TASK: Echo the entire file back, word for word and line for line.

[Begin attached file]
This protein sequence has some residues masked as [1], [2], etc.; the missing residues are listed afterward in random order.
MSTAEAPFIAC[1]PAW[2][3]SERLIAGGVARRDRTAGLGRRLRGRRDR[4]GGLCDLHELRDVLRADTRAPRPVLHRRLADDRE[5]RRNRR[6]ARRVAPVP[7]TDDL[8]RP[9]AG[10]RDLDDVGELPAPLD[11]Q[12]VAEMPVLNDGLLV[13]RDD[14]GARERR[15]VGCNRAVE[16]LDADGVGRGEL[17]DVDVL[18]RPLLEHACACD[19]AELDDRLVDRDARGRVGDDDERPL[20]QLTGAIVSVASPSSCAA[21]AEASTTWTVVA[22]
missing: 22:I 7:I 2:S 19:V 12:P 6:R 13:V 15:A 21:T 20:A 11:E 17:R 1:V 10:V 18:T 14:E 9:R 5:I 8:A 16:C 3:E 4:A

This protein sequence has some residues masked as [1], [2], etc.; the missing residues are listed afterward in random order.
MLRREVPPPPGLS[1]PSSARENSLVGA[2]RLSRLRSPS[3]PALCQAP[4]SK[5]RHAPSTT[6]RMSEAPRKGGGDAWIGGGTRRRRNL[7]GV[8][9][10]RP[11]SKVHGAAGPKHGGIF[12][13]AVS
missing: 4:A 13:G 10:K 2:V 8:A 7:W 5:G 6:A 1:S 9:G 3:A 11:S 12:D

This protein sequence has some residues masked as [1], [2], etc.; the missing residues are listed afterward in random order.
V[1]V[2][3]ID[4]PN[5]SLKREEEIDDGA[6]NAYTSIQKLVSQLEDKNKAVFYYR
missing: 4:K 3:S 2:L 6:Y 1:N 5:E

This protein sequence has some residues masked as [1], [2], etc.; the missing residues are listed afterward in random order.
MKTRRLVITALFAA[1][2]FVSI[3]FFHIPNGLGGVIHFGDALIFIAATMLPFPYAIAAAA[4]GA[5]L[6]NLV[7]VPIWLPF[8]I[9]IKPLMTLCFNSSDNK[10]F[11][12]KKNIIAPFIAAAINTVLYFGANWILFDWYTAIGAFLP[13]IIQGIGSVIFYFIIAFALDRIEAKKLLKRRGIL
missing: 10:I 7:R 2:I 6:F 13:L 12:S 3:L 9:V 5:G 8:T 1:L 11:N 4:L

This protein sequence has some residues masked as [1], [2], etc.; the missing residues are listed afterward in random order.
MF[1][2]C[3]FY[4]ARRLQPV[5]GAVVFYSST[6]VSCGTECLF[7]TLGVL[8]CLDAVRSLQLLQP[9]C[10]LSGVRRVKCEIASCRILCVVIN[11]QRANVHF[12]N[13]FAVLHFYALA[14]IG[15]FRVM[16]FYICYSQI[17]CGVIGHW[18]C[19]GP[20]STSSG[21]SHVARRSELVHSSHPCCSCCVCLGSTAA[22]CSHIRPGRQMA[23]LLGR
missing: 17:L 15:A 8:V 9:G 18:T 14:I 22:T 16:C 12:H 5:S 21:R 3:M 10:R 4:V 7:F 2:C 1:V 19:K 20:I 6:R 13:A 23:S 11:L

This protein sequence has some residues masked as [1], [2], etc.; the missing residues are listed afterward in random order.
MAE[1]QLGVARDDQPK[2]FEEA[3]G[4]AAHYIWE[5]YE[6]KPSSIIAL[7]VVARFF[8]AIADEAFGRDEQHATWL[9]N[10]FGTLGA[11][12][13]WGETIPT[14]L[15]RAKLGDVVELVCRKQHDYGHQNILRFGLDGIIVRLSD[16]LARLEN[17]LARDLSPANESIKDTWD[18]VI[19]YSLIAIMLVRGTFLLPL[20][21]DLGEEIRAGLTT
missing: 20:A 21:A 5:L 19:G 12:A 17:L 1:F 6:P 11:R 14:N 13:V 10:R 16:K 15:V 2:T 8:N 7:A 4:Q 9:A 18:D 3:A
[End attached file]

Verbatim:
This protein sequence has some residues masked as [1], [2], etc.; the missing residues are listed afterward in random order.
MSTAEAPFIAC[1]PAW[2][3]SERLIAGGVARRDRTAGLGRRLRGRRDR[4]GGLCDLHELRDVLRADTRAPRPVLHRRLADDRE[5]RRNRR[6]ARRVAPVP[7]TDDL[8]RP[9]AG[10]RDLDDVGELPAPLD[11]Q[12]VAEMPVLNDGLLV[13]RDD[14]GARERR[15]VGCNRAVE[16]LDADGVGRGEL[17]DVDVL[18]RPLLEHACACD[19]AELDDRLVDRDARGRVGDDDERPL[20]QLTGAIVSVASPSSCAA[21]AEASTTWTVVA[22]
missing: 22:I 7:I 2:S 19:V 12:P 6:R 13:V 15:A 21:T 20:A 11:E 17:R 1:V 10:V 18:T 14:E 9:R 5:I 8:A 16:C 3:E 4:A

This protein sequence has some residues masked as [1], [2], etc.; the missing residues are listed afterward in random order.
MLRREVPPPPGLS[1]PSSARENSLVGA[2]RLSRLRSPS[3]PALCQAP[4]SK[5]RHAPSTT[6]RMSEAPRKGGGDAWIGGGTRRRRNL[7]GV[8][9][10]RP[11]SKVHGAAGPKHGGIF[12][13]AVS
missing: 4:A 13:G 10:K 2:V 8:A 7:W 5:G 6:A 1:S 9:G 3:A 11:S 12:D

This protein sequence has some residues masked as [1], [2], etc.; the missing residues are listed afterward in random order.
V[1]V[2][3]ID[4]PN[5]SLKREEEIDDGA[6]NAYTSIQKLVSQLEDKNKAVFYYR
missing: 4:K 3:S 2:L 6:Y 1:N 5:E

This protein sequence has some residues masked as [1], [2], etc.; the missing residues are listed afterward in random order.
MKTRRLVITALFAA[1][2]FVSI[3]FFHIPNGLGGVIHFGDALIFIAATMLPFPYAIAAAA[4]GA[5]L[6]NLV[7]VPIWLPF[8]I[9]IKPLMTLCFNSSDNK[10]F[11][12]KKNIIAPFIAAAINTVLYFGANWILFDWYTAIGAFLP[13]IIQGIGSVIFYFIIAFALDRIEAKKLLKRRGIL
missing: 10:I 7:R 2:I 6:F 13:L 12:S 3:L 9:V 5:G 8:T 1:L 11:N 4:L

This protein sequence has some residues masked as [1], [2], etc.; the missing residues are listed afterward in random order.
MF[1][2]C[3]FY[4]ARRLQPV[5]GAVVFYSST[6]VSCGTECLF[7]TLGVL[8]CLDAVRSLQLLQP[9]C[10]LSGVRRVKCEIASCRILCVVIN[11]QRANVHF[12]N[13]FAVLHFYALA[14]IG[15]FRVM[16]FYICYSQI[17]CGVIGHW[18]C[19]GP[20]STSSG[21]SHVARRSELVHSSHPCCSCCVCLGSTAA[22]CSHIRPGRQMA[23]LLGR
missing: 17:L 15:A 8:V 9:G 18:T 14:I 22:T 16:C 12:H 5:S 21:R 3:M 10:R 4:V 7:F 2:C 1:V 19:K 20:I 6:R 13:A 23:S 11:L

This protein sequence has some residues masked as [1], [2], etc.; the missing residues are listed afterward in random order.
MAE[1]QLGVARDDQPK[2]FEEA[3]G[4]AAHYIWE[5]YE[6]KPSSIIAL[7]VVARFF[8]AIADEAFGRDEQHATWL[9]N[10]FGTLGA[11][12][13]WGETIPT[14]L[15]RAKLGDVVELVCRKQHDYGHQNILRFGLDGIIVRLSD[16]LARLEN[17]LARDLSPANESIKDTWD[18]VI[19]YSLIAIMLVRGTFLLPL[20][21]DLGEEIRAGLTT
missing: 20:A 21:A 5:L 19:G 12:A 17:L 1:F 6:P 11:R 14:N 13:V 10:R 16:K 15:V 2:T 8:N 7:A 4:Q 9:A 18:D 3:A